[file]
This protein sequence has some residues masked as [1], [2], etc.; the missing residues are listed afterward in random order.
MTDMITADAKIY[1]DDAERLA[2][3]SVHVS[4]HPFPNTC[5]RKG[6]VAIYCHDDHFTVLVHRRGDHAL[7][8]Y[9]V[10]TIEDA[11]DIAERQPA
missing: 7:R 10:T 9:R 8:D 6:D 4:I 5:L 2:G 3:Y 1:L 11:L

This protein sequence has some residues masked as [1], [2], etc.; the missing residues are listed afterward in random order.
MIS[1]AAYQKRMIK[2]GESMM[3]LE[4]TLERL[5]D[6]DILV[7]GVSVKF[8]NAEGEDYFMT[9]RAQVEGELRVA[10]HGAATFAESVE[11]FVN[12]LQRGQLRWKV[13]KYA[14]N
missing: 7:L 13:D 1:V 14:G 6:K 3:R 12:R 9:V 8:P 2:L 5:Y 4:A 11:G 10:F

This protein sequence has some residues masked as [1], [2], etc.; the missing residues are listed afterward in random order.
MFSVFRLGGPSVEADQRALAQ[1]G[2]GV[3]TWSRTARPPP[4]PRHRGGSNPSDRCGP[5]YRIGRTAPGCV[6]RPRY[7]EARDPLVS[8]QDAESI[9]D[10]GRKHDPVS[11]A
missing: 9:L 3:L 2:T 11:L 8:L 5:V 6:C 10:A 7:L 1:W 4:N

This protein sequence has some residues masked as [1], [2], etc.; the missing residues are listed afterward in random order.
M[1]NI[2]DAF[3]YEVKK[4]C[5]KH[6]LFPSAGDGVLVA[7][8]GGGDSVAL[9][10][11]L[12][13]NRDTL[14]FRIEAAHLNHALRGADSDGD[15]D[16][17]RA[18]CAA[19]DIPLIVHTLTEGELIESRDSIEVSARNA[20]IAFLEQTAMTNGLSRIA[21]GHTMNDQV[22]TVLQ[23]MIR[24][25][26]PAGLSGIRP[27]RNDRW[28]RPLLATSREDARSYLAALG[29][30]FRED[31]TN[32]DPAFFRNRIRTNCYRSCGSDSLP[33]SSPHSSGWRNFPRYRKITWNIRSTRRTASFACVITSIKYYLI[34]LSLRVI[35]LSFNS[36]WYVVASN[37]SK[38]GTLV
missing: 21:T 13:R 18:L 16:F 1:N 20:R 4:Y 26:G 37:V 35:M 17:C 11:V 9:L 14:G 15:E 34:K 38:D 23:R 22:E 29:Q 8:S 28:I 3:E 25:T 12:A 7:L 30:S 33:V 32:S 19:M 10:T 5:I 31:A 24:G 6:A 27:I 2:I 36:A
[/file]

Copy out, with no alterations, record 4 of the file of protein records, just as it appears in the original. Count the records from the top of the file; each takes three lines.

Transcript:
This protein sequence has some residues masked as [1], [2], etc.; the missing residues are listed afterward in random order.
M[1]NI[2]DAF[3]YEVKK[4]C[5]KH[6]LFPSAGDGVLVA[7][8]GGGDSVAL[9][10][11]L[12][13]NRDTL[14]FRIEAAHLNHALRGADSDGD[15]D[16][17]RA[18]CAA[19]DIPLIVHTLTEGELIESRDSIEVSARNA[20]IAFLEQTAMTNGLSRIA[21]GHTMNDQV[22]TVLQ[23]MIR[24][25][26]PAGLSGIRP[27]RNDRW[28]RPLLATSREDARSYLAALG[29][30]FRED[31]TN[32]DPAFFRNRIRTNCYRSCGSDSLP[33]SSPHSSGWRNFPRYRKITWNIRSTRRTASFACVITSIKYYLI[34]LSLRVI[35]LSFNS[36]WYVVASN[37]SK[38]GTLV
missing: 21:T 13:R 18:L 16:F 1:N 20:R 4:Y 26:G 37:V 35:M 17:C 11:V 9:L 14:G 15:E 34:K 38:D 23:R 22:E 29:Q 8:S 28:I 3:E 25:T 12:A 7:L 30:S 33:V 32:S 19:M 10:T 5:I 31:A 24:G 6:A 27:I 2:I 36:A